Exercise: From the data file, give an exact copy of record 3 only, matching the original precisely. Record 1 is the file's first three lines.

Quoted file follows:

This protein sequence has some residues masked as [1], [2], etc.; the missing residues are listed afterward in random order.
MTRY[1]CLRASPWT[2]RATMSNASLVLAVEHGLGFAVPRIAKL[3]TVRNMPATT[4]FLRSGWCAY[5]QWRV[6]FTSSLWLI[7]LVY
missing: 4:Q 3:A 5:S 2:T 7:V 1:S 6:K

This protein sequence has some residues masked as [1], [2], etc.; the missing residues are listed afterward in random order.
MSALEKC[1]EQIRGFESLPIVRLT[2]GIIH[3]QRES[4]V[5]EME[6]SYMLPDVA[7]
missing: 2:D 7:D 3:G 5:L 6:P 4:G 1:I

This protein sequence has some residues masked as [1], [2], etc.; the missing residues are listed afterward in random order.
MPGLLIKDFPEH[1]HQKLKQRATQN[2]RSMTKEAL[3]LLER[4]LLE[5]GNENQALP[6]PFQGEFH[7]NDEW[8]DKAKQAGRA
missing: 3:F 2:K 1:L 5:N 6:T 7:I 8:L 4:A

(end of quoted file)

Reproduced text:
This protein sequence has some residues masked as [1], [2], etc.; the missing residues are listed afterward in random order.
MPGLLIKDFPEH[1]HQKLKQRATQN[2]RSMTKEAL[3]LLER[4]LLE[5]GNENQALP[6]PFQGEFH[7]NDEW[8]DKAKQAGRA
missing: 3:F 2:K 1:L 5:N 6:T 7:I 8:L 4:A